Honorable mentions are given to companies that came close to Top Tier status but for one reason or another fell just slightly short. This is for companies struggling slightly on a load test – a low but not insignificant number of errors, slightly increased response times or spikes during the test but an otherwise solid performance.

* There is some slight wiggle room on 1000ms on p95 metric on the Load Storm test because I noticed there may be some slight favoritism towards US based hosting companies with this hard limit. If a company experiences no performance degradation but has a slightly higher p95 above 1000ms, it may still earn top tier status if it’s based in a non-US location.



  • Increased Participation Fees $250 for each price tier (e.g. <25 went from $100 to $350, Enterprise went from $500 to $750).
  • Updated LoadStorm scripts adding compression, updated filters, metric class, documentation
  • Introduced Sponsorship Program to sponsor new web hosts [Thanks to 20i, Krystal Hosting, Nexcess, Pressable for sponsoring new host(s)]


  • LoadStorm went out of business, so all load tests are now being run using k6. Load Storm test was emulated into k6 to attempt to emulate as close as possible the same behavior and user pattern.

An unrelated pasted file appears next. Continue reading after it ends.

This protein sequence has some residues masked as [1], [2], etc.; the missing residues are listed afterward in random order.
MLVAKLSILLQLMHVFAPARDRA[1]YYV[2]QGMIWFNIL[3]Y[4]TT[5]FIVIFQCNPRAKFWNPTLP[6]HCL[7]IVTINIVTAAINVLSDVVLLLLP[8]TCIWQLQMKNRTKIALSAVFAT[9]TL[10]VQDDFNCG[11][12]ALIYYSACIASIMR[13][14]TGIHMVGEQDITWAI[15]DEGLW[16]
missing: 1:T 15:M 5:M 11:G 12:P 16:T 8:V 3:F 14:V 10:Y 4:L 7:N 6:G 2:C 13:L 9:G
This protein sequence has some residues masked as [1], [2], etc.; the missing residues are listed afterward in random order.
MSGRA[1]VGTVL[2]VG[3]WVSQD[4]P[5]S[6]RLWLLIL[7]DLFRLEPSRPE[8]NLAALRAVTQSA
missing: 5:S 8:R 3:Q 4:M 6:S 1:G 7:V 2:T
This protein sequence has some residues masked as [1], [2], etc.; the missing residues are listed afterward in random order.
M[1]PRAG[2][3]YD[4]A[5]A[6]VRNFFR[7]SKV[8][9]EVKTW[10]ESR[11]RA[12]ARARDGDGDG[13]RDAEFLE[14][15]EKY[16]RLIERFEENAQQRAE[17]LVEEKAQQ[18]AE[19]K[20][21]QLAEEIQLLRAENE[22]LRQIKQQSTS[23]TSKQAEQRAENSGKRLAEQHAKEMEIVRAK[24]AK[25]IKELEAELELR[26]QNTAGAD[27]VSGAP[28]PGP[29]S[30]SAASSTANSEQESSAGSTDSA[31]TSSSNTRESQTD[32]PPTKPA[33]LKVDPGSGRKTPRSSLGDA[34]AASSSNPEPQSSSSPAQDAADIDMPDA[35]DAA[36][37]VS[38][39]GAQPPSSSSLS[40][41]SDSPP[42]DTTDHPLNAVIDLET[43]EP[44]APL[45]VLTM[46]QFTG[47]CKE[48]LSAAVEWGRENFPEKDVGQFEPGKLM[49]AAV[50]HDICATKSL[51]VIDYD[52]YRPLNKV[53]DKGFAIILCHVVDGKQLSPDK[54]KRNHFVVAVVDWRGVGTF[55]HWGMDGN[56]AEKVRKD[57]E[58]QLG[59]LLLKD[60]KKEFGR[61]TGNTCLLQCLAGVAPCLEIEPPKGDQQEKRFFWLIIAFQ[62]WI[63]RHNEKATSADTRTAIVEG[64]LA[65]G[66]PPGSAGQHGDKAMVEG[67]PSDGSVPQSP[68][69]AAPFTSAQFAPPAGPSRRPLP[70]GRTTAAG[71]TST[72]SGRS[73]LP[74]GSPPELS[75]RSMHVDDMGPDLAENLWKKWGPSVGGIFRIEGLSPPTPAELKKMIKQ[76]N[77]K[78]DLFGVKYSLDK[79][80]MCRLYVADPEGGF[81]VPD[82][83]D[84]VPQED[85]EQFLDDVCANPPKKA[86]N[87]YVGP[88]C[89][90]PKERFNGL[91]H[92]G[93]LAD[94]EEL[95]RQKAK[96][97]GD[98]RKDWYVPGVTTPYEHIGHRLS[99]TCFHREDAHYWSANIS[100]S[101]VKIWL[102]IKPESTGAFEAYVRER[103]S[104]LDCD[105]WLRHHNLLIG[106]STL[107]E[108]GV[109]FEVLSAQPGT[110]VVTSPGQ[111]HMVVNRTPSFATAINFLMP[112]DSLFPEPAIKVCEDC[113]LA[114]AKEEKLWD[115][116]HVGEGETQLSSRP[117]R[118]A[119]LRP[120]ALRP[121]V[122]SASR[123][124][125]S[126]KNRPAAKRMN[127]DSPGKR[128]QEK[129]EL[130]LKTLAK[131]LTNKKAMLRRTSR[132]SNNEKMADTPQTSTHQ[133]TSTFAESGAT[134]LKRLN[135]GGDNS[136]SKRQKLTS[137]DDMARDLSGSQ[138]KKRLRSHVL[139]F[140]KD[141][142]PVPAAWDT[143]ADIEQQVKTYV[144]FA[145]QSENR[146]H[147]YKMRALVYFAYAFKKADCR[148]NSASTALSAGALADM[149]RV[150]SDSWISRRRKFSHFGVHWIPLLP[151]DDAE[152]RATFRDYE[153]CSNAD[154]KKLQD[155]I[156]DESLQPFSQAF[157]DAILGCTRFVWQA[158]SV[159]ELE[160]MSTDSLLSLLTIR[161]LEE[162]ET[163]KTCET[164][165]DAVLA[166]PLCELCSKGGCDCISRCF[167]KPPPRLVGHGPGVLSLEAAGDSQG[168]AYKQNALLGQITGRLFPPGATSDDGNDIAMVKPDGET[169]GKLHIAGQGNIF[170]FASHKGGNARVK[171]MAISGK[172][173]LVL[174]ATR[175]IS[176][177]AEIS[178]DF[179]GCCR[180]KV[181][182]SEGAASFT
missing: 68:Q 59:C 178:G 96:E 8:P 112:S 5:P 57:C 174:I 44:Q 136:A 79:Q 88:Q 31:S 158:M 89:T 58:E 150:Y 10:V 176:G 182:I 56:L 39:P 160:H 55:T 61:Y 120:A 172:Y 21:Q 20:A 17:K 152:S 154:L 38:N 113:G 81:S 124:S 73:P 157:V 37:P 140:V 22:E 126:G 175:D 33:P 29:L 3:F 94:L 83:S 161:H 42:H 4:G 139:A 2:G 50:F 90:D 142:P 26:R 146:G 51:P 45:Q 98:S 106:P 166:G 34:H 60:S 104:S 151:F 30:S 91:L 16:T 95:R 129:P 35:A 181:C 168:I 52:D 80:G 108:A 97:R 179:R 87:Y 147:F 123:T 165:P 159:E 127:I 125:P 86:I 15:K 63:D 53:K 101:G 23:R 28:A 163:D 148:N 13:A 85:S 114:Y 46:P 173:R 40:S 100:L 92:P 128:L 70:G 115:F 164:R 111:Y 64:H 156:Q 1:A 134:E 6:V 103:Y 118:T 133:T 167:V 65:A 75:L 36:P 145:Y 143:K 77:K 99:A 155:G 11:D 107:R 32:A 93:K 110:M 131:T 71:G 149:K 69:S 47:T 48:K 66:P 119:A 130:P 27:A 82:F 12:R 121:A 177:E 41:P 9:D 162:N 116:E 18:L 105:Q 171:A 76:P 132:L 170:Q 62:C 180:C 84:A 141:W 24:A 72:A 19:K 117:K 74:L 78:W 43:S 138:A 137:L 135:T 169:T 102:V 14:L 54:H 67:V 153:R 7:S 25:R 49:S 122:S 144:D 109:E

• The and Mozilla Observatory tests have been removed. These general security tests didn’t add much value and a lot of the aspects tested are generally beyond a web hosting company’s scope.
  • The alternative uptime monitor ended up failing (StatPing) and wasn’t ultimately used.
  • WPPerformanceTester 2.0 used. All historical scores cannot be compared to new scores.
  • WebPageTest scores are now Largest Contentful Paint (LCP)
  • Changed Top Tier criteria slightly to accommodate p95 for Load Storm and potential geographic bias.


  • Updated theme to 2021 theme.
  • Replaced Load Impact with K6 (same company, new product)
  • WPT locations switched based on availability (Salt Lake City, Cape Town, Dubai)
  • Added and Mozilla Observatory tests.


  • Added additional testing location (Israel) on WebPageTest increasing locations from 11 to 12.
  • Self-hosted an uptime monitor as a third (backup) to compare against, if discrepancies existed between UptimeRobot and StatusCake, using PHP Server Monitor.

Costs and Price Tiers

These tests are expensive to run and I refused to accept any hosting sponsorships. There is a participation fee involved to cover the costs. Every company pays the same amount based on the price tier of the product entered into the testing.